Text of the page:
Boot filmmaker Wolfgang Petersen dies at the age of 81

German director Wolfgang Petersen, whose WWII submarine epic Das Boot catapulted him onto the A-list of Hollywood blockbusters, has died at the age of 81.

Etersen died Friday at his home in the Brentwood neighborhood of Los Angeles after a battle with pancreatic cancer, Representative Michelle Bega said.

Petersen, born in the northern German port of Emden, made two feature films before his breakthrough in 1982, Das Boot, which was the most expensive film in German film history at the time.


Mark Wahlberg and George Clooney arrive for the UK premiere of The Perfect Storm (PA)

The 149-minute film (the original cut lasted 210 minutes) chronicled the intense claustrophobia of life aboard a doomed German U-boat during the Battle of the Atlantic, with Jürgen Prochnow as U-boat commander.

Heralded as an anti-war masterpiece, Das Boot was nominated for six Academy Awards, including for Petersen’s direction and adaptation of Lothar-Gunther Buchheim’s best-selling 1973 novel.

Petersen, born in 1941, recalled running alongside American ships throwing down food as a child. In the turmoil of post-war Germany, Petersen – who started out in theater before attending the Berlin Film and Television Academy in the late 1960s – turned to Hollywood films, in which good and evil clearly collided.

“They never talked about the Hitler era at school – they just put it out of their minds and concentrated on rebuilding Germany,” Petersen told the Los Angeles Times in 1993.

“However, we kids were looking for more glamorous dreams than rebuilding a devastated country, so when American pop culture came to Germany, we were really ready for that. We all lived for American films, and by the time I was 11 I decided I wanted to be a filmmaker.”

The Boot started Petersen as a filmmaker in Hollywood, where he became one of the top makers of action-adventure films that address war (2004’s Brad Pitt-starring Troy), pandemics (the 1995 Ebola virus-inspired outbreak), and other disasters in the world Ocean (2000’s The Perfect Storm and 2006’s Poseidon – a remake of The Poseidon Adventure).

But Petersen’s first foray into American filmmaking was in children’s fantasy: the enchanting 1984 film The NeverEnding Story.

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Based on Michael Ende’s novel, The NeverEnding Story was about a magical book that transports its young reader into the world of Fantasia, where a dark force known as the Void rages.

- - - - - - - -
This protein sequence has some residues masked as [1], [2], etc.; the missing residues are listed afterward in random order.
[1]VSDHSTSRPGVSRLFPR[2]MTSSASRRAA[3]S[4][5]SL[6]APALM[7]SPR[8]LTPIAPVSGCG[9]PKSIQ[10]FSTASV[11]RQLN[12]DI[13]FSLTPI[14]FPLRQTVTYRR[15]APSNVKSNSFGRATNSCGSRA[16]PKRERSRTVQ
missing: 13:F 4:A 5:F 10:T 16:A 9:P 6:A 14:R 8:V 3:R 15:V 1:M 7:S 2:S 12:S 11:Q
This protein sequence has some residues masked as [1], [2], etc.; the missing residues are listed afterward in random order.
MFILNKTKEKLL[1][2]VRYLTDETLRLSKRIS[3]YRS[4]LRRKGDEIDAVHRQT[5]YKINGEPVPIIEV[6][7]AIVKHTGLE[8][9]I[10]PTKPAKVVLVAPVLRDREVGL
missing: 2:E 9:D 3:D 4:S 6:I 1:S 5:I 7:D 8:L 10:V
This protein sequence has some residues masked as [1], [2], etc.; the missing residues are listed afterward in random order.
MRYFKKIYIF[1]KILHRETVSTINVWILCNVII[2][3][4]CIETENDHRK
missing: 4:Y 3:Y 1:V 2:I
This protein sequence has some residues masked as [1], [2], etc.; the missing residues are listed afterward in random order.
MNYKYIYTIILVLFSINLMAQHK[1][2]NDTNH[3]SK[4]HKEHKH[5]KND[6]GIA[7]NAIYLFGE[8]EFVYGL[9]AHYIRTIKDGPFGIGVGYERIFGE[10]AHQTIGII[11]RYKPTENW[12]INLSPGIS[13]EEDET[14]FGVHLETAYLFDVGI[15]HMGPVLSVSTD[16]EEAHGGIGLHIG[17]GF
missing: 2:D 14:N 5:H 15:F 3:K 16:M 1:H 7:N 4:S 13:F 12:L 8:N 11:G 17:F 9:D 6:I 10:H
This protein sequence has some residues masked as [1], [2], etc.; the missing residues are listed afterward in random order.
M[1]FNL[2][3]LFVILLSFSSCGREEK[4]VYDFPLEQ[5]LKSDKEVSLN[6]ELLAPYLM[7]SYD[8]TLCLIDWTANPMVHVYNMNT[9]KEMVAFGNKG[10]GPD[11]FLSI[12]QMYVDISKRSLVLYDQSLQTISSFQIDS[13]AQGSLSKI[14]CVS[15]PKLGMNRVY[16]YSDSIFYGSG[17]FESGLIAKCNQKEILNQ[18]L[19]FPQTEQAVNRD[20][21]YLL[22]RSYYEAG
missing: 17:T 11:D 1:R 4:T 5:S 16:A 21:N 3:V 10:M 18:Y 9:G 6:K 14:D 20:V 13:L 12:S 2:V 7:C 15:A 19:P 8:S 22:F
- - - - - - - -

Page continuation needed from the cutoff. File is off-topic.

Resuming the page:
Arguably Petersen’s finest Hollywood film came almost a decade later, in 1993’s In The Line Of Fire, starring Clint Eastwood as a Secret Service agent protecting the President of the United States from John Malkovich’s assassin.

In it, Petersen mustered his considerable skill at building suspense for a more open but equally tight thriller that sped over Washington DC rooftops and monuments.

In looking for a director for the film, Eastwood thought of Petersen, with whom he had spoken at an Arnold Schwarzenegger dinner party a few years earlier.

Eastwood met with Petersen, reviewed his work, and gave him the job. In The Line Of Fire was a big hit, grossing $177 million worldwide and garnering three Oscar nominations.

“You have seven-year cycles sometimes. You look at other directors; They don’t always have great success. Up until NeverEnding Story, my career was one success after another,” Petersen told The Associated Press in 1993.

“Then I got into the stormy international scene. I needed time to get a feel for this work – it’s not Germany anymore.”

Petersen viewed the political thriller – which portrayed the heroic Eastwood as a weary but devoted defender of a less honorable president – as an indictment on Washington.

“When John’s character says, ‘Nothing they told me was true and there’s nothing left to fight for,’ I think his words will resonate with a lot of people,” Petersen told the Los Angeles Times.

“The film is rooted in a deep pessimism about what has sadly happened to this country over the last 30 years. Look around – corruption is everywhere and there is not much to celebrate.”

After Outbreak – with Dustin Hoffman, Rene Russo and Morgan Freeman – Petersen returned to Air Force One in 1997 as President. Harrison Ford starred as the President who was forced into a fight with terrorists who were hijacking Air Force One.

Air Force One was also a hit, grossing $315 million at the global box office, but Petersen aimed for something even bigger in 2000’s The Perfect Storm, the true story of a Massachusetts fishing boat lost at sea.

The cast included George Clooney and Mark Wahlberg, but the main attraction was a 100-foot computer-generated wave. With a budget of $120 million, The Perfect Storm grossed $328.7 million.

For Peterson, who grew up on the north coast of Germany, the sea has long held a fascination.

“The power of water is incredible,” said Petersen in a 2009 interview. “As a kid, I was always amazed at how strong it is, how much damage the water can do when it turns around and hits the shore in a matter of hours.”

Petersens followed The Perfect Storm with Troy, a sprawling epic based on Homer’s Iliad that received less critical acclaim but still grossed nearly $500 million worldwide.

The big-budget Poseidon, a high-priced flop for Warner Bros., was Petersen’s last Hollywood film. His last film was 2016’s Four Against The Bank, a German film rebooting Petersen’s own 1976 German TV film.

Petersen’s first marriage was to the German actress Ursula Sieg. When they divorced in 1978, he married Maria-Antoinette Borgel, a German screenwriter and assistant director.

He leaves behind Borgel, son Daniel Petersen and two grandchildren. Boot filmmaker Wolfgang Petersen dies at the age of 81

Fry Electronics Team

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